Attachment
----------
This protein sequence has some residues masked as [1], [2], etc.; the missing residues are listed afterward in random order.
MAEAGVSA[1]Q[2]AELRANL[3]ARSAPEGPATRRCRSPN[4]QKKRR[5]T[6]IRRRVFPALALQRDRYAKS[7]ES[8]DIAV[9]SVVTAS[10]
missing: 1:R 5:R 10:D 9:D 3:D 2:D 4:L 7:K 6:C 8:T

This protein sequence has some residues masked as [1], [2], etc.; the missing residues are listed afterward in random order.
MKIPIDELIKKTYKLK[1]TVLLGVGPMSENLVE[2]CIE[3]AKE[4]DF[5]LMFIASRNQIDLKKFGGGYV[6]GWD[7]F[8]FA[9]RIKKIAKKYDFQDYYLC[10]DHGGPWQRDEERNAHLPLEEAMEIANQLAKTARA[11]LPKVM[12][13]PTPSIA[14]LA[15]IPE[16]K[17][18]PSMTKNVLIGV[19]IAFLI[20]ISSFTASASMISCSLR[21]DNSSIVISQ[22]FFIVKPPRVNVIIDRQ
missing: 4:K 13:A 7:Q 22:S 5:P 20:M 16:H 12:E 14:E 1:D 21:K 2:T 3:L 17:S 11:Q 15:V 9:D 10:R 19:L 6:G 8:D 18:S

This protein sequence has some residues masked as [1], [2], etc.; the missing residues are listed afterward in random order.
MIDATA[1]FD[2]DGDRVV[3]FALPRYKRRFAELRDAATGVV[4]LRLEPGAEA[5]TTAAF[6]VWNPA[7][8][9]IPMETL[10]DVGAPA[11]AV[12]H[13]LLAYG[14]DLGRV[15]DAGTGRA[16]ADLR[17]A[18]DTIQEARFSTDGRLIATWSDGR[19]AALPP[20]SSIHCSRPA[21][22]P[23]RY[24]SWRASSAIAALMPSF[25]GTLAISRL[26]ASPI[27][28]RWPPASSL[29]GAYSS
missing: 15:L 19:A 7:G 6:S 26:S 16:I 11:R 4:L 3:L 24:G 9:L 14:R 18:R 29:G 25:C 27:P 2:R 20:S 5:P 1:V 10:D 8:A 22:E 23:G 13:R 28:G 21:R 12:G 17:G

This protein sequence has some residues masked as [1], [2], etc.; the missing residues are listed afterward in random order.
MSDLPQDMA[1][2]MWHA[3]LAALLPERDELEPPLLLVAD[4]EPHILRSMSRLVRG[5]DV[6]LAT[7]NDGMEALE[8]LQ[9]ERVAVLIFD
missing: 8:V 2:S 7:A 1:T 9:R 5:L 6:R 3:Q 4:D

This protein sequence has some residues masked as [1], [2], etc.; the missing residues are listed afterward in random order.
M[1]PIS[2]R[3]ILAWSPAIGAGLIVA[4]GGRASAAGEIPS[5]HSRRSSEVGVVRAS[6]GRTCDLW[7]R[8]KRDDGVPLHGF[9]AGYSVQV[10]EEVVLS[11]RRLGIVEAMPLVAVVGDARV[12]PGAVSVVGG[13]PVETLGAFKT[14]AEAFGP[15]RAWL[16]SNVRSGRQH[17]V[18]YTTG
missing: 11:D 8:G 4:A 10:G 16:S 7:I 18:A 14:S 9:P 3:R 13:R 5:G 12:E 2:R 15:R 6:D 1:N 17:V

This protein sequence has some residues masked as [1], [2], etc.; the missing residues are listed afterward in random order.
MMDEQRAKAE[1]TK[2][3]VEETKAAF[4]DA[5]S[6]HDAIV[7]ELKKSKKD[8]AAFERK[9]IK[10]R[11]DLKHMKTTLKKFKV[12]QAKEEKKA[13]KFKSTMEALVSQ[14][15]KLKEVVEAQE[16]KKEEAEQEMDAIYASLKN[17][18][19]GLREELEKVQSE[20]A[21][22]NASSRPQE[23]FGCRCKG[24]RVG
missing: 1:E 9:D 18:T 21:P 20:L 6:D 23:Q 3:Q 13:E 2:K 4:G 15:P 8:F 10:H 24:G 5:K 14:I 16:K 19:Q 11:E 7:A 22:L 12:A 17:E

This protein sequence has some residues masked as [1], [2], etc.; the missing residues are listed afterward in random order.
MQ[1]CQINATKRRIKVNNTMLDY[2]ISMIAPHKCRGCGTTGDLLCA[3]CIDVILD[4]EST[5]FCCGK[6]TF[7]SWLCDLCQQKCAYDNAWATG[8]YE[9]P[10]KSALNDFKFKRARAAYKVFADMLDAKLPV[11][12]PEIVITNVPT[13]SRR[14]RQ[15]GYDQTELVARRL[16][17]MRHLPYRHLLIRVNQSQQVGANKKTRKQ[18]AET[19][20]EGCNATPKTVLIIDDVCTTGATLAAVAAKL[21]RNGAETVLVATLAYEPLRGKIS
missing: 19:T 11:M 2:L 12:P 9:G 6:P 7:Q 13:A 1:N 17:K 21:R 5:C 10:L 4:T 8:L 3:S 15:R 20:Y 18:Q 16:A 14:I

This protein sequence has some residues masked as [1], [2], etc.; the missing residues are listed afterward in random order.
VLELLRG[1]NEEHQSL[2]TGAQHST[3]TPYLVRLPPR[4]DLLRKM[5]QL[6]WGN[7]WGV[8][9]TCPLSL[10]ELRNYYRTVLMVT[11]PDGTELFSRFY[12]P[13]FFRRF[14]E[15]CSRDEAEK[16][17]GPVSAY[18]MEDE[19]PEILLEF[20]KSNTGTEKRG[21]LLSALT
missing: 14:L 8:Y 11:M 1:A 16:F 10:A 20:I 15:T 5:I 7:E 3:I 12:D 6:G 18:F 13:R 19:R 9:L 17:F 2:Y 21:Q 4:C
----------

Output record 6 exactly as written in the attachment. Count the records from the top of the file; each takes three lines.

This protein sequence has some residues masked as [1], [2], etc.; the missing residues are listed afterward in random order.
MMDEQRAKAE[1]TK[2][3]VEETKAAF[4]DA[5]S[6]HDAIV[7]ELKKSKKD[8]AAFERK[9]IK[10]R[11]DLKHMKTTLKKFKV[12]QAKEEKKA[13]KFKSTMEALVSQ[14][15]KLKEVVEAQE[16]KKEEAEQEMDAIYASLKN[17][18][19]GLREELEKVQSE[20]A[21][22]NASSRPQE[23]FGCRCKG[24]RVG
missing: 1:E 9:D 18:T 21:P 20:L 6:D 23:Q 3:Q 13:E 2:K 4:G 15:P 8:F 10:H 24:G 5:K 14:I 16:K 19:Q 11:E 7:A 22:L 12:A 17:E